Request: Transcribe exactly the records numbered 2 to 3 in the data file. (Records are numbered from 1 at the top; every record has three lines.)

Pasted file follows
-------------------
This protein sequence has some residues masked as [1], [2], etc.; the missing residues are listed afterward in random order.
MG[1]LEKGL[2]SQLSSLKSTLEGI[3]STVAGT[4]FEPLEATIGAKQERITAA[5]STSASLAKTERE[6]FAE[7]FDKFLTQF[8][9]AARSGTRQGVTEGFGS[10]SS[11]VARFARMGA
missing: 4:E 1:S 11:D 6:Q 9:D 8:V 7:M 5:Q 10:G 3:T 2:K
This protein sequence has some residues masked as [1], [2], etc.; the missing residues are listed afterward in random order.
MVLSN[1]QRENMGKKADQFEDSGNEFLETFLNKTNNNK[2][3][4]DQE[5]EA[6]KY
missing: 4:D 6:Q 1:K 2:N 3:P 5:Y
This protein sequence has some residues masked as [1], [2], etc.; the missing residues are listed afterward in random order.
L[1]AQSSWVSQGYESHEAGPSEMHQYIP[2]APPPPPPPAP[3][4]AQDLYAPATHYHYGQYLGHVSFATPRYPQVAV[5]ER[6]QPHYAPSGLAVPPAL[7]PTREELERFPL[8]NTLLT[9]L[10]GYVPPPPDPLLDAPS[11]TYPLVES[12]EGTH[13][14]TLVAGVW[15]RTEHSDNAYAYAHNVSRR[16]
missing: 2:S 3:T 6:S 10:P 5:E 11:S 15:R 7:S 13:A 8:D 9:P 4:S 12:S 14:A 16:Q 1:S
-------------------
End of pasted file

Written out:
This protein sequence has some residues masked as [1], [2], etc.; the missing residues are listed afterward in random order.
MVLSN[1]QRENMGKKADQFEDSGNEFLETFLNKTNNNK[2][3][4]DQE[5]EA[6]KY
missing: 4:D 6:Q 1:K 2:N 3:P 5:Y
This protein sequence has some residues masked as [1], [2], etc.; the missing residues are listed afterward in random order.
L[1]AQSSWVSQGYESHEAGPSEMHQYIP[2]APPPPPPPAP[3][4]AQDLYAPATHYHYGQYLGHVSFATPRYPQVAV[5]ER[6]QPHYAPSGLAVPPAL[7]PTREELERFPL[8]NTLLT[9]L[10]GYVPPPPDPLLDAPS[11]TYPLVES[12]EGTH[13][14]TLVAGVW[15]RTEHSDNAYAYAHNVSRR[16]
missing: 2:S 3:T 6:S 10:P 5:E 11:S 15:R 7:S 13:A 8:D 9:P 4:S 12:S 14:A 16:Q 1:S